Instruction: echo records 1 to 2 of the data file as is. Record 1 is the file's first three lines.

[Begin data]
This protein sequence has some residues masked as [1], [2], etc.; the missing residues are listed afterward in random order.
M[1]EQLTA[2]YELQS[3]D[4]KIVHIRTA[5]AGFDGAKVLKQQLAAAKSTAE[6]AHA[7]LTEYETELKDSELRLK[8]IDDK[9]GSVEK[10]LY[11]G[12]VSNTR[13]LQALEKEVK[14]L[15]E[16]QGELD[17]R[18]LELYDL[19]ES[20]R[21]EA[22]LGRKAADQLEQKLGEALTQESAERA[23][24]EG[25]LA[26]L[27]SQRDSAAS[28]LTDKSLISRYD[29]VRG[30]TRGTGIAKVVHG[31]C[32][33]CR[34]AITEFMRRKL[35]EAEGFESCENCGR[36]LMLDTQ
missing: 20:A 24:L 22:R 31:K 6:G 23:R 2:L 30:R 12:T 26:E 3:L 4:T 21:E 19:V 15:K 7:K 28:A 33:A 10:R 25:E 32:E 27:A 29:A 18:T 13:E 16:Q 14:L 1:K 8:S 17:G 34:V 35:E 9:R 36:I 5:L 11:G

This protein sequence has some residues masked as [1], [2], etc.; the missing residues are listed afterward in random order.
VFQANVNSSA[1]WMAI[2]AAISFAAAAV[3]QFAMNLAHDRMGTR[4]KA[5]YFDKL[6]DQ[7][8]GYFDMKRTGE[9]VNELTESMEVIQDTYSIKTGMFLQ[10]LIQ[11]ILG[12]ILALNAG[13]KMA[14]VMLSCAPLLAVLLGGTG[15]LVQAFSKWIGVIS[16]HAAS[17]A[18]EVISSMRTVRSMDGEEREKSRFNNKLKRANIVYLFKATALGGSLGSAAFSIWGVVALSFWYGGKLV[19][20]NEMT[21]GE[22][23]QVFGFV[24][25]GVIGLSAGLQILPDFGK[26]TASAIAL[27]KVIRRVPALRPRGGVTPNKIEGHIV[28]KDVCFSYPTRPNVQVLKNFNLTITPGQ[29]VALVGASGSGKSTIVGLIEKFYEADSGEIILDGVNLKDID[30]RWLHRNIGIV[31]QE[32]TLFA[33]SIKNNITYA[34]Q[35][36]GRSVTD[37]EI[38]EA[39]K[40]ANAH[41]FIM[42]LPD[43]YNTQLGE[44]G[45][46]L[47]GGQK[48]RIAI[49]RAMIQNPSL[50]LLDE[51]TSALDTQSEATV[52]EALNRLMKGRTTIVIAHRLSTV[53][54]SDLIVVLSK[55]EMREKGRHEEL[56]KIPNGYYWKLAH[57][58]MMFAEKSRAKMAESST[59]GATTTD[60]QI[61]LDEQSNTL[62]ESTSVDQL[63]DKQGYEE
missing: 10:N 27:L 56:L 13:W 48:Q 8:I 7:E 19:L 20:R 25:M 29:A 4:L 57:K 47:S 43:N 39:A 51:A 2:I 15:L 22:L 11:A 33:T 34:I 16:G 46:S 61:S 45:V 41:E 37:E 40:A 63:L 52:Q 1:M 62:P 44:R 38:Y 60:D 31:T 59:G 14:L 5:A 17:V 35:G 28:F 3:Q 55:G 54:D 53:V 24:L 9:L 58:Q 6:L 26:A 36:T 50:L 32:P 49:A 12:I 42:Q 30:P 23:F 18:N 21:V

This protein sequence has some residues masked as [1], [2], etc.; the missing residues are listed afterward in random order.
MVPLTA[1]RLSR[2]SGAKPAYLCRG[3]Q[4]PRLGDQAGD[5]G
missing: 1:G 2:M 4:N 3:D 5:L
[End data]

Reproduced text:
This protein sequence has some residues masked as [1], [2], etc.; the missing residues are listed afterward in random order.
M[1]EQLTA[2]YELQS[3]D[4]KIVHIRTA[5]AGFDGAKVLKQQLAAAKSTAE[6]AHA[7]LTEYETELKDSELRLK[8]IDDK[9]GSVEK[10]LY[11]G[12]VSNTR[13]LQALEKEVK[14]L[15]E[16]QGELD[17]R[18]LELYDL[19]ES[20]R[21]EA[22]LGRKAADQLEQKLGEALTQESAERA[23][24]EG[25]LA[26]L[27]SQRDSAAS[28]LTDKSLISRYD[29]VRG[30]TRGTGIAKVVHG[31]C[32][33]CR[34]AITEFMRRKL[35]EAEGFESCENCGR[36]LMLDTQ
missing: 20:A 24:L 22:R 31:K 6:G 23:R 2:L 30:R 12:T 26:E 3:L 4:T 21:E 19:V 15:K 7:K 28:A 33:A 10:R 25:E 32:E 27:A 29:A 18:T 13:E 16:Q 14:L 1:K 8:S 17:G 34:V 35:E 9:R 36:I 5:L 11:G

This protein sequence has some residues masked as [1], [2], etc.; the missing residues are listed afterward in random order.
VFQANVNSSA[1]WMAI[2]AAISFAAAAV[3]QFAMNLAHDRMGTR[4]KA[5]YFDKL[6]DQ[7][8]GYFDMKRTGE[9]VNELTESMEVIQDTYSIKTGMFLQ[10]LIQ[11]ILG[12]ILALNAG[13]KMA[14]VMLSCAPLLAVLLGGTG[15]LVQAFSKWIGVIS[16]HAAS[17]A[18]EVISSMRTVRSMDGEEREKSRFNNKLKRANIVYLFKATALGGSLGSAAFSIWGVVALSFWYGGKLV[19][20]NEMT[21]GE[22][23]QVFGFV[24][25]GVIGLSAGLQILPDFGK[26]TASAIAL[27]KVIRRVPALRPRGGVTPNKIEGHIV[28]KDVCFSYPTRPNVQVLKNFNLTITPGQ[29]VALVGASGSGKSTIVGLIEKFYEADSGEIILDGVNLKDID[30]RWLHRNIGIV[31]QE[32]TLFA[33]SIKNNITYA[34]Q[35][36]GRSVTD[37]EI[38]EA[39]K[40]ANAH[41]FIM[42]LPD[43]YNTQLGE[44]G[45][46]L[47]GGQK[48]RIAI[49]RAMIQNPSL[50]LLDE[51]TSALDTQSEATV[52]EALNRLMKGRTTIVIAHRLSTV[53][54]SDLIVVLSK[55]EMREKGRHEEL[56]KIPNGYYWKLAH[57][58]MMFAEKSRAKMAESST[59]GATTTD[60]QI[61]LDEQSNTL[62]ESTSVDQL[63]DKQGYEE
missing: 10:N 27:L 56:L 13:W 48:Q 8:I 7:E 19:L 20:R 25:M 29:A 4:L 57:K 47:S 43:N 39:A 51:A 2:I 15:L 22:L 11:A 33:T 34:I 16:G 46:S 61:S 45:V 41:E 37:E 40:A 63:L 52:Q 1:M 62:P 44:R 38:Y 60:D 31:T 59:G 14:L 5:A 17:V 35:G 28:F 3:Q 55:G 54:D 53:V 24:L 9:L 58:Q 6:L 26:A 36:T 50:L 32:P 49:A 12:I 42:Q 30:P 23:F 18:N 21:V